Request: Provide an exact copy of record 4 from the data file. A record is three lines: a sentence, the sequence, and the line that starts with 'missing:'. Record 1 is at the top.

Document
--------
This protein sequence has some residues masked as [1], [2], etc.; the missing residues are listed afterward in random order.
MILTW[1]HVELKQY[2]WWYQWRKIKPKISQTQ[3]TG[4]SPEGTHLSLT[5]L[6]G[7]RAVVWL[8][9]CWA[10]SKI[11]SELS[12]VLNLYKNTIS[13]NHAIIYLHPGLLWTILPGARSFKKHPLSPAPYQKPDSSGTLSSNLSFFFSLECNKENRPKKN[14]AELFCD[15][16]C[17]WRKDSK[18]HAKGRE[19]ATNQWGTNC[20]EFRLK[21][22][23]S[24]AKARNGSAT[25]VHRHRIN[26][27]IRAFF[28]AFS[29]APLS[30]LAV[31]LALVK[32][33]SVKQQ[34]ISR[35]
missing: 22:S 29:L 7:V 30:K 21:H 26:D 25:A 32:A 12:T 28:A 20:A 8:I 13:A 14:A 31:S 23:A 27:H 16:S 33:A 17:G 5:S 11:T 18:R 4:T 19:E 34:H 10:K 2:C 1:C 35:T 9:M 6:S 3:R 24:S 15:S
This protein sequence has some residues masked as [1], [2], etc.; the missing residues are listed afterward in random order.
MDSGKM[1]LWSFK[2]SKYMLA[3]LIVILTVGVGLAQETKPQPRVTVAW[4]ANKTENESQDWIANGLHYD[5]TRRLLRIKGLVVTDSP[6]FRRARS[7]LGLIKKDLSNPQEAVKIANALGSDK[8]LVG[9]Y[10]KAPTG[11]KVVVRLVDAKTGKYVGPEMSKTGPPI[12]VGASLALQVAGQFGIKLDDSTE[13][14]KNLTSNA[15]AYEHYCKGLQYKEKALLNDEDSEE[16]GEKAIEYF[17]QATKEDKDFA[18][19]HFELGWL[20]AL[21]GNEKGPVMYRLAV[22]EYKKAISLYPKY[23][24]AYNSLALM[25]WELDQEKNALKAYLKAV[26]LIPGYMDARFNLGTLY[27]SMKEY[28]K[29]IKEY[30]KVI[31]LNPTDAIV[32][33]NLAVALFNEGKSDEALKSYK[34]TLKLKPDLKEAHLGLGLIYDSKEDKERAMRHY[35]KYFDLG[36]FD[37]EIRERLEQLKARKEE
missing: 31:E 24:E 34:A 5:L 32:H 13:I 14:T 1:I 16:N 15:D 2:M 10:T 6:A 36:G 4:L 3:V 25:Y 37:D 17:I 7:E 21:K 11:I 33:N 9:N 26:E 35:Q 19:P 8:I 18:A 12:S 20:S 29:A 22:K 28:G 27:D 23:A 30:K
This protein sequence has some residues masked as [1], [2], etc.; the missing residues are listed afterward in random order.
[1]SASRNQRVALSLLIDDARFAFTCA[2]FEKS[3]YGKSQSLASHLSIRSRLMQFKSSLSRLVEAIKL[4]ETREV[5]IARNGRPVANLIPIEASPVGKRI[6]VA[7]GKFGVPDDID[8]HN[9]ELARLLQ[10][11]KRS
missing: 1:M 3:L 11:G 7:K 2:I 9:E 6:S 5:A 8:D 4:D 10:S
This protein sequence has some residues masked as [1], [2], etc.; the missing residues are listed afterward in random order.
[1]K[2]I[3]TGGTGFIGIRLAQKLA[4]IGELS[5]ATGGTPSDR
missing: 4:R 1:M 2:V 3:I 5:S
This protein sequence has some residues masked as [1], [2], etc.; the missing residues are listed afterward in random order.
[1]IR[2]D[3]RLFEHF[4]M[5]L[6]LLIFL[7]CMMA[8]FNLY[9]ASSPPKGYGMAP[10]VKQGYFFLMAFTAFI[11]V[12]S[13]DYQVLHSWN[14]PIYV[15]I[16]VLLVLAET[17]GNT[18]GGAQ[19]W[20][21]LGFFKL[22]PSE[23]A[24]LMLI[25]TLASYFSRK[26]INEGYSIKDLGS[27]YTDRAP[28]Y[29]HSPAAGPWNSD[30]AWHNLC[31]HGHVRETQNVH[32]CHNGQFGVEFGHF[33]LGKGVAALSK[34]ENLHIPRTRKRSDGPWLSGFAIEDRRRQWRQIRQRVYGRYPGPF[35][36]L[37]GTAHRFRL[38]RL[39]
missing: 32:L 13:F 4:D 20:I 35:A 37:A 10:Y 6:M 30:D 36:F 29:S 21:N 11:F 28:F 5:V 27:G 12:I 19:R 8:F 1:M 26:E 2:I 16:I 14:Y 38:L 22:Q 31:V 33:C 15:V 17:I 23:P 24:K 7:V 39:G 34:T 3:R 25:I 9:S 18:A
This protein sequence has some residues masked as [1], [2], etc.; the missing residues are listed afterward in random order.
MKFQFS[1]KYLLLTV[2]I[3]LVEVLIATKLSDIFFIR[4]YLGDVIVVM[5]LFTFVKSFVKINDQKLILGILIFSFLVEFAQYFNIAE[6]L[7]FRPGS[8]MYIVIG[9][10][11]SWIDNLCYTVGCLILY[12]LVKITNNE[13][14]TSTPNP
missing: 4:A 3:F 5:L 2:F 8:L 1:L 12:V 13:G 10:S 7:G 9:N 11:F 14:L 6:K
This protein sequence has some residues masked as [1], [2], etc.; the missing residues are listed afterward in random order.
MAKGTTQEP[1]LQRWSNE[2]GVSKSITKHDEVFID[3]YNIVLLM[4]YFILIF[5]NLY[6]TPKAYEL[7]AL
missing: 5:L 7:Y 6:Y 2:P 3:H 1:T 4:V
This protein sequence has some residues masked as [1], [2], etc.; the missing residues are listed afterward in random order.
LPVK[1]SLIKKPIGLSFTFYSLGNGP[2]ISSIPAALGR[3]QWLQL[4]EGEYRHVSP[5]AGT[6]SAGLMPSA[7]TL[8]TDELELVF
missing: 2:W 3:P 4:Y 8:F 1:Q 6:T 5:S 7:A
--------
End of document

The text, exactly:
This protein sequence has some residues masked as [1], [2], etc.; the missing residues are listed afterward in random order.
[1]K[2]I[3]TGGTGFIGIRLAQKLA[4]IGELS[5]ATGGTPSDR
missing: 4:R 1:M 2:V 3:I 5:S